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Monday, June 27, 2016

A 'Souper' good cause: Event helps Next Step

Sunday, October 16, 2011

Libby Jefferies, right, pours a ladle of potato and cheese into a bowl at the Empty Bowls luncheon. Other Shelbyville Central High School students helping her behind the line include Chelsey Brown, center, and Leeatrice Thompson.
(T-G Photo by Sadie Fowler)
Symbolizing the emotional, spiritual and mental nourishment that we all need to succeed at life, anyone who attended the Empty Bowls Luncheon Thursday filled up with much more than a bowl of potato soup.

The second annual luncheon took place from 11 a.m. to 1 p.m. Thursday at First Baptist Church and proceeds went to the Next Step Home, a transitional home for women who want a second chance at life.

Hundreds of locals turned out to support the benefit lunch, and in turn, each supporter received a hot bowl of potato soup, a handmade bowl (crafted by local students) and the satisfaction associated with doing something for a really good cause.

Big step

"This is what supports the Next Step Home," said Linda Vannatta, Next Step found and board member. "Without the support of our community it would be hard to keep our doors open ... We're very thankful."

This year marked the second year for the luncheon to take place. Proceeds were shared with Jay Pope's Fresh Start Center, a transitional home for men that's also located in Bedford County.

Students from all area schools helped prepare for Thursday's luncheon.

Some made the trip out to The Webb School in Bell Buckle and sat behind the pottery wheel, working under the expertise of Webb art teacher Sue Wood. Some made posters to promote the event. Others tried their hand in the restaurant business by helping the crew at Legend's Restaurant prepare and serve the potato and cheese soup.

Changing lives

Caroline Garrell, 5, daughter of George and Jeanie Garrell, proudly displays the bowl she received at Thursday's luncheon.
(T-G Photo by Tracy Simmons)
The Next Step Home opened its doors in 2008, and it has had a success in turning around the lives of young women who've ridden a rough road prior to finding peace and comfort at Next Step. Nationally, transitional homes average a 20 percent success rate. The local program is exceptional, with 75 percent of the women they assist finding success after treatment.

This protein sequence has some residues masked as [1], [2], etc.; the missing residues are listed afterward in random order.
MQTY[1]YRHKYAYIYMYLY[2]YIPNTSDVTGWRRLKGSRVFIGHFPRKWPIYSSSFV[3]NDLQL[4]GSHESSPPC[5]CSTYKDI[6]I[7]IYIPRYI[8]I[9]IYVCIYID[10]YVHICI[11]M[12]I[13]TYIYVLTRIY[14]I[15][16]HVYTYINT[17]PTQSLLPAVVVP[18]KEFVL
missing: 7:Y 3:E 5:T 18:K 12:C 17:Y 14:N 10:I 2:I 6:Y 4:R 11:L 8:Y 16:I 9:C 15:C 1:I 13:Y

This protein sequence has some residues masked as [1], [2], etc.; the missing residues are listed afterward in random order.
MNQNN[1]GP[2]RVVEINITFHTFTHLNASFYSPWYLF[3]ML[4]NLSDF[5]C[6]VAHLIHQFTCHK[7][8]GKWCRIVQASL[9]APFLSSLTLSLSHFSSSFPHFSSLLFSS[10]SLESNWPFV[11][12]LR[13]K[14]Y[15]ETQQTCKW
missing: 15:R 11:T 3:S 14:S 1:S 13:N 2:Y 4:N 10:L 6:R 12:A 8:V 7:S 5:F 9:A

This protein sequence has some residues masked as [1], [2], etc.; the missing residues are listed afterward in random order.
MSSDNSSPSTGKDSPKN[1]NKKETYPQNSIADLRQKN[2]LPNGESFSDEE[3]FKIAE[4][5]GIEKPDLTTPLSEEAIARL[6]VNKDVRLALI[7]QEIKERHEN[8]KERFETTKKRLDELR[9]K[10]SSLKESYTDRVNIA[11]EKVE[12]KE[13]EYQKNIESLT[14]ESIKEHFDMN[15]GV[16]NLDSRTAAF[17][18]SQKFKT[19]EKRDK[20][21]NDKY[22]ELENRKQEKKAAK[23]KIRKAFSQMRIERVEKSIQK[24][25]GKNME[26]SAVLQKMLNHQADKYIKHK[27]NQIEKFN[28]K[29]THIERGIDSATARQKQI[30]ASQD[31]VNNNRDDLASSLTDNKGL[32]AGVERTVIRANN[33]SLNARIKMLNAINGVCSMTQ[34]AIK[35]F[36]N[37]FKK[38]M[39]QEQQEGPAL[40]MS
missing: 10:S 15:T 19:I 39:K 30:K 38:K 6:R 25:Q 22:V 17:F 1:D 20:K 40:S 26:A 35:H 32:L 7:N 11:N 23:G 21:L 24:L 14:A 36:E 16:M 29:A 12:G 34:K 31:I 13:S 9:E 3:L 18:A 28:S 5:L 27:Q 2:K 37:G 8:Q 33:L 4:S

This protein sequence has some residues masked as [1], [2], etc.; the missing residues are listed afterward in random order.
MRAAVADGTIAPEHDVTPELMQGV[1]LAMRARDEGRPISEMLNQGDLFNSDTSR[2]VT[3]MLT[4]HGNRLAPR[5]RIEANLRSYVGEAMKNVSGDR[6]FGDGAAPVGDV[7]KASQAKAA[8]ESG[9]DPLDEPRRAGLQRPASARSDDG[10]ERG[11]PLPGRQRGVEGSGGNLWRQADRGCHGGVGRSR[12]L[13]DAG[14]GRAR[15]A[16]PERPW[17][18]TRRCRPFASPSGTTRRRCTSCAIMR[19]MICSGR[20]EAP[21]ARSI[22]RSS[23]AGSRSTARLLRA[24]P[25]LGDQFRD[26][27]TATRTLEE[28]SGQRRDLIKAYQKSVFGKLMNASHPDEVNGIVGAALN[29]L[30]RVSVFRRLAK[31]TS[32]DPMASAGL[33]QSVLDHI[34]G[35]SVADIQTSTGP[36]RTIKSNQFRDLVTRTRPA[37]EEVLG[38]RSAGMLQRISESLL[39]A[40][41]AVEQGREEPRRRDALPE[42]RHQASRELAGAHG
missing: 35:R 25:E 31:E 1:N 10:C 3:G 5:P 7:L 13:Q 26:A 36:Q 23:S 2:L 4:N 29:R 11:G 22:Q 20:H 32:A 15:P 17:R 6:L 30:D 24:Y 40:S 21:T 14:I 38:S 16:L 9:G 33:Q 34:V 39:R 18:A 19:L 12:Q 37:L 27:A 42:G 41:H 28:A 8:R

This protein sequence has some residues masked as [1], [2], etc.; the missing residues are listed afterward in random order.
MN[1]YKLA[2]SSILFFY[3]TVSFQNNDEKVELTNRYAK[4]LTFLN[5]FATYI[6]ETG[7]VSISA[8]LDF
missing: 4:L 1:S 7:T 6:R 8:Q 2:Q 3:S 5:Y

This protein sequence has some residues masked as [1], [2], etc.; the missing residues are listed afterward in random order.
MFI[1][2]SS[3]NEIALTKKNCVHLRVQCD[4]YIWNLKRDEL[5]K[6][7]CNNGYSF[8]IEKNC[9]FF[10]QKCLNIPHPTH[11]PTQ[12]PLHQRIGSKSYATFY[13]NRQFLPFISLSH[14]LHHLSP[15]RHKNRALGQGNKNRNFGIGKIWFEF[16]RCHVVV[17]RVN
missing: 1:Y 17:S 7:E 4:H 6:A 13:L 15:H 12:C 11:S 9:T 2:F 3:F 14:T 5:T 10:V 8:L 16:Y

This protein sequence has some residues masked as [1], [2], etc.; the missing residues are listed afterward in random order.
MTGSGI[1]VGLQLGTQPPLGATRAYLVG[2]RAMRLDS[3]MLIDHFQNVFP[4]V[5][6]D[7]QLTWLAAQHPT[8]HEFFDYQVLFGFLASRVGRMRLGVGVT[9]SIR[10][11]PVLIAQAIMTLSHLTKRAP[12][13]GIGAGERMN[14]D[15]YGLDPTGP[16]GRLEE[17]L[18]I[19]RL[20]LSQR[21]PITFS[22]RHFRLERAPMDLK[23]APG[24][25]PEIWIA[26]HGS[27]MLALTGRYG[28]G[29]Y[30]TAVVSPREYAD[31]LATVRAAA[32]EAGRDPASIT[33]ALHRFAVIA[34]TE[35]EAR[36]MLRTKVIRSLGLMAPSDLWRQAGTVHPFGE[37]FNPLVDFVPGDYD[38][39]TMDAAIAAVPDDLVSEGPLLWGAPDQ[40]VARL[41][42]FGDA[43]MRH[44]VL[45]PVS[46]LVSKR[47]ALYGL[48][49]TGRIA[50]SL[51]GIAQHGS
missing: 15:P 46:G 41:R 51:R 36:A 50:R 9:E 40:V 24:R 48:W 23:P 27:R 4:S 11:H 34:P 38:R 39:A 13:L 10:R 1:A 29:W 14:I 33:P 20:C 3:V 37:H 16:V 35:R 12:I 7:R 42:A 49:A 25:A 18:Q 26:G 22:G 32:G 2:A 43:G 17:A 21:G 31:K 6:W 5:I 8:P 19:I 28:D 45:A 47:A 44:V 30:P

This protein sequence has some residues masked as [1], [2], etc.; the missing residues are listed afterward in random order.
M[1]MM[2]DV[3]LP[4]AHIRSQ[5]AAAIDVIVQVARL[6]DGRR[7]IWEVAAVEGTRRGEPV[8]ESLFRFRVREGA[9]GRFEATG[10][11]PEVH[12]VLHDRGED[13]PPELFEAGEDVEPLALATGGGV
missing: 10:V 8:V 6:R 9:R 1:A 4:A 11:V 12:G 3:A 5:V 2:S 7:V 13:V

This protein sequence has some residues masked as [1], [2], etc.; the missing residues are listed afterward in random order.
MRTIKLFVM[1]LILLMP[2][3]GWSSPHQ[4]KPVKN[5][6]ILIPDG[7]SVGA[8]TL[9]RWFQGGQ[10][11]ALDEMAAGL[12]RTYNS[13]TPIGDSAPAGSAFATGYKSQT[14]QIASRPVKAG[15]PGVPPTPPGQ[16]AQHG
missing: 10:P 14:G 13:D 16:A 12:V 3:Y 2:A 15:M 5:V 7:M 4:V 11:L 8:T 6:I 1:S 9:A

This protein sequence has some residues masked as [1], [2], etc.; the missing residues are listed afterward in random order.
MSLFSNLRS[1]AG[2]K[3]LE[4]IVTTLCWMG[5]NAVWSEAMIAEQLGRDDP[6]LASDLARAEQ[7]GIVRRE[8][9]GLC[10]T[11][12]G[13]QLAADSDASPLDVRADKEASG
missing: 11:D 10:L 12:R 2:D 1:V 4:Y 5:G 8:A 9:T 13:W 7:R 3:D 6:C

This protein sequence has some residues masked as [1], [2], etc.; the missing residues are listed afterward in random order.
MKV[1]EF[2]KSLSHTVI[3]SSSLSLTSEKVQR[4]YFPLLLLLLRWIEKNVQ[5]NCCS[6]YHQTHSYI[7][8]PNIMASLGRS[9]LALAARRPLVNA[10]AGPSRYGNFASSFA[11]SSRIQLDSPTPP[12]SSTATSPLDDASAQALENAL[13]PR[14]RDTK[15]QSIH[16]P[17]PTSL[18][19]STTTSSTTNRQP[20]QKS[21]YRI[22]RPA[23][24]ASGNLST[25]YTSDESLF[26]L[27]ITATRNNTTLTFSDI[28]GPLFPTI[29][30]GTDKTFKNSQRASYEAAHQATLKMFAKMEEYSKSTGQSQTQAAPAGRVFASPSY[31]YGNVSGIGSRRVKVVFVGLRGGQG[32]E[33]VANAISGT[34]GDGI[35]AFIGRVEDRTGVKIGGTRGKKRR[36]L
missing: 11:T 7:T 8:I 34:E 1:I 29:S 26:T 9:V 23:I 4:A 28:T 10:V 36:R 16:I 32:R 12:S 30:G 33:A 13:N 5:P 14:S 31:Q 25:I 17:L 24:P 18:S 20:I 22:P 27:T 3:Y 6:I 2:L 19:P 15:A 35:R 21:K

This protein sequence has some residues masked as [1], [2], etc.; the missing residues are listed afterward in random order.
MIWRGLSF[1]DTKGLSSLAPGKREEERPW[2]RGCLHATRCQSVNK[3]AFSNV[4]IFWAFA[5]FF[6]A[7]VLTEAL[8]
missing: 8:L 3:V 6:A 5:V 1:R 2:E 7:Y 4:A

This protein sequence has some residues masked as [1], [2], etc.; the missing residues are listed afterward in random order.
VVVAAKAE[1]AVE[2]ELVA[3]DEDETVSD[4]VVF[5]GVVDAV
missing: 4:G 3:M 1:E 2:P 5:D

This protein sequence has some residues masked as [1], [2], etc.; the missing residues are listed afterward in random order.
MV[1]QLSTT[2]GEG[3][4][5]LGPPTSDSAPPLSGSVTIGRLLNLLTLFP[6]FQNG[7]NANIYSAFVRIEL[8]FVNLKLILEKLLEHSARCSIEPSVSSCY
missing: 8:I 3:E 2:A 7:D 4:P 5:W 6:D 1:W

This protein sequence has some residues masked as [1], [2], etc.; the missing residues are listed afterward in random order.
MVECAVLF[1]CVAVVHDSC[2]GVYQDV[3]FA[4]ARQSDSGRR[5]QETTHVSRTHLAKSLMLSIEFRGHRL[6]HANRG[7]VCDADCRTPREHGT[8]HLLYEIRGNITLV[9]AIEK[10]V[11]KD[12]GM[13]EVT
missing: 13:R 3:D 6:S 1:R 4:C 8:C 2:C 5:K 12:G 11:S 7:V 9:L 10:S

Last May, former Next Step resident Sherry Swing shared her story with the public about how Next Step changed her life. Sexually molested at a young age, Swing rebelled early, and often. Sons were born, one which was lost to Sudden Infant Death Syndrome, another to an accidental gunshot while playing with friends. A 2004 car accident resulted in the amputation of her right leg in 2006.

For Swing, drinking and drug abuse became an easy escape.

"I felt like I had a dark cloud over my head," she told the T-G last spring, explaining she eventually hit a hard rock bottom. "I lost everything I owned. I had a house, land, vehicles. I lost it all to substance abuse and alcoholism."

Helping hands

Swing came to the program after a life which seemed to be shaped by calamity heaped upon tragedy after tragedy. She spent 14 months in the home and reinvented herself through the help of women like Vannatta and the other ladies connected with the home. She followed their spiritual paths, learned how to have a relationship with God. She learned basic and practical life skills that helped smooth out her new life path.

"I had no clue that I could have a one-on-one relationship with God, but I knew I wanted that kind of life forever," she said.

In addition to the Empty Bowls luncheon, the Next Step Home launches another campaign each spring with its Mother's Day card project.

The Next Step Home is a non-profit facility providing a safe and secure environment for women. To learn more, www.nextstepwomen.org or call Vannatta at (931) 580-5930.

-- Tracy Simmons contributed to this story.